The second European round of the FIA Formula E Championship was held in Berlin. Highly committed to sustainable development, Germany’s largest city provided a unique backdrop in the Tempelhof airport to the spectacular action of the innovative new series.
On a specially-designed track, the forty Spark-Renault SRT_01E single-seaters – the architecture of which is supervised by Renault Sport – showed off their dynamic qualities and their impressive ability to adapt to every kind of surface, whilst also proving to be safe, reliable and, in particular, fast.
Although Lucas di Grassi and Sébastien Buemi topped the timesheets in free practice, it was Jarno Trulli (Trulli) that sneaked ahead of them to claim pole. However, Lucas di Grassi grabbed first position on the opening lap and quickly built up a sizeable lead.
Sébastien Buemi got past Trulli on lap six, before Nick Heidfeld (Venturi) and Jérôme d’Ambrosio did likewise a lap later. Sébastien Buemi set about chasing down the leader, but he also came under pressure from the Belgian, who had overtaken Heidfeld in the meantime.
Jérôme d’Ambrosio managed to get past when the drivers pitted to change cars, but Lucas di Grassi was already too far ahead and went on to win the race by seven seconds from the former F1 driver. The Belgian later inherited the win as the Brazilian was excluded for running with a modified front wing. Put under pressure by the comebacks of Nick Heidfeld and Loïc Duval, Sébastien Buemi managed to hold off his rivals to secure the second place ahead of the Frenchman.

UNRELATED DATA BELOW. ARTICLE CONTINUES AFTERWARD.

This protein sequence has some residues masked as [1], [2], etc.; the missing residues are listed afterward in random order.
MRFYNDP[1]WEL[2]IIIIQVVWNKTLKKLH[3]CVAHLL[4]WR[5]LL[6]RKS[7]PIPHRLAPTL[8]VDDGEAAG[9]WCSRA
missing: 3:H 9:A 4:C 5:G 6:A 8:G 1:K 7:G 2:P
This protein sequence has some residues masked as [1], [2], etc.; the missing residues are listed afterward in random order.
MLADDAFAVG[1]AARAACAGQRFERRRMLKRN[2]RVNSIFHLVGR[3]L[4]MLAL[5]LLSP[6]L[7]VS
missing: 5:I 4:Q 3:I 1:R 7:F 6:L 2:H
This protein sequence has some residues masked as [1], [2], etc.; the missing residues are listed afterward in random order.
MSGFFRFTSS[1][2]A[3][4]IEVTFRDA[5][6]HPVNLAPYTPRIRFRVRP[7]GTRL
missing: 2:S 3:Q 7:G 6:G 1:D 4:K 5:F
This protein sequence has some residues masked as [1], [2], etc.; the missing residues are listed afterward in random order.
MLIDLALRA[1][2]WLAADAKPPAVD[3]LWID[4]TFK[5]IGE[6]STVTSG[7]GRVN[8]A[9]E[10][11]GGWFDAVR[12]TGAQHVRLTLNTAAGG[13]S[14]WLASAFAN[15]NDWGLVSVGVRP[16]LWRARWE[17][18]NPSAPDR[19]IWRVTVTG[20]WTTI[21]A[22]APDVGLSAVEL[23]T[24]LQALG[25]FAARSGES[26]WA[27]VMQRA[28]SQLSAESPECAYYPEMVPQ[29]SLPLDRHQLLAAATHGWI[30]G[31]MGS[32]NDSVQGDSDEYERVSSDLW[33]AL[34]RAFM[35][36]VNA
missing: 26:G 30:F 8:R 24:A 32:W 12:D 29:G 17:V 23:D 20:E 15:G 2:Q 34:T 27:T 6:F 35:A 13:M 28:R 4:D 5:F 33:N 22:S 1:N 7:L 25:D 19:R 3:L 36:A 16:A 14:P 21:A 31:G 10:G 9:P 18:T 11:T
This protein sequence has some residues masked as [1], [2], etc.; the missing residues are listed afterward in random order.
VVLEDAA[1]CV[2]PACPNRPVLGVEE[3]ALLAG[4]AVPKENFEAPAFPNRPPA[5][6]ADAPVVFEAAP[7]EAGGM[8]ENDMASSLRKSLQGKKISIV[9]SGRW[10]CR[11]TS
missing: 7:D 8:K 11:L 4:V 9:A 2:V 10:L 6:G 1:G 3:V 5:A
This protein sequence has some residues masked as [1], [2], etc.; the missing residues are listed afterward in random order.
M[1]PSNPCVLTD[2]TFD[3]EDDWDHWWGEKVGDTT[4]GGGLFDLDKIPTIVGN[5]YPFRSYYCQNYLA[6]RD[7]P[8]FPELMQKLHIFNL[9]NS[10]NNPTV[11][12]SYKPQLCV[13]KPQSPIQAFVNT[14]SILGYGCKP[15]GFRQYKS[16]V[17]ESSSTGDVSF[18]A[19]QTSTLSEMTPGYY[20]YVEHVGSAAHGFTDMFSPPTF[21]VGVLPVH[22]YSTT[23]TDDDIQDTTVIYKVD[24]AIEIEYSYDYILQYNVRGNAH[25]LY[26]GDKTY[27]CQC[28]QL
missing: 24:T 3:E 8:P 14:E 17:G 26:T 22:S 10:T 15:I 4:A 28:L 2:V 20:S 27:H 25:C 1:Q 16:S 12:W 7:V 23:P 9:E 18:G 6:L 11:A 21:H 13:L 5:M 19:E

Nelson Piquet (NEXTEV TCR now leads the championship, two points ahead of Sébastien Buemi, whilst e.dams-Renault stays clear on top of the teams’ standings.
As a curtain-raiser to the ePrix, the Formula E School Series races saw various Berlin schools compete with one another, whilst the famous Formula Student put on a demonstration. Throughout the day, Renault enlivened the event with a show car sporting e.dams-Renault livery, vehicles from the ZE range and other attractions and activities for the general public.
Moscow will host round nine of the FIA Formula E Championship on June 6.
Olivier Gaudefroy, Managing Director, Renault Germany: “This round is a big event for all of the parties involved, and especially for Renault, Formula E and the city of Berlin. The spectators have realised how important electric vehicles are in day-to-day life and their place in society is expected to grow considerably in the coming years. The fact that this great event – the first of its kind in Germany – has been such a success in terms of popularity and logistics will make a positive contribution to the development of the electric vehicles market here. It was important for Renault to be involved and show just how mature its range is, and we are all delighted with the podium for e.dams-Renault secured by Sébastien Buemi.”
1. Jérôme d’Ambrosio (Dragon Racing) 33 laps
2. Sébastien Buemi (e.dams-Renault) +2.433
3. Loïc Duval (Dragon Racing) +3.508
4. Nelson Piquet (NEXTEV TCR) +3.975
5. Nick Heidfeld (Venturi) +13.046
6. Stéphane Sarrazin (Venturi) +13.335
7. Jean-Eric Vergne (Andretti) +13.678
8. Sam Bird (Virgin Racing) +14.055
9. Vitantonio Liuzzi (Trulli) +15.636
10. Nicolas Prost (e.dams-Renault) +16.602
Fastest lap: Nelson Piquet (NEXTEV TCR) 1:24.435
1. Nelson Piquet (NEXTEV TCR), 103 points
2. Sébastien Buemi (e.dams-Renault), 101
3. Lucas di Grassi (Audi Sport Abt), 93
4. Nicolas Prost (e.dams-Renault), 78
5. Jérôme d’Ambrosio (Dragon Racing), 77
6. Sam Bird (Virgin Racing), 68
7. Antonio Felix da Costa (Amlin Aguri), 45
8. Jean-Eric Vergne (Andretti), 40
9. Jaime Alguersuari (Virgin Racing), 30
10. Bruno Senna (Mahindra Racing) 28
1. e.dams-Renault, 179 points
2. Dragon Racing, 116
3. Audi Sport Abt, 115
4. NEXTEV TCR, 107
5. Virgin Racing, 98
6. Andretti, 88
7. Amlin Aguri, 48
8. Mahindra Racing, 46
9. Venturi, 34
10. Trulli, 17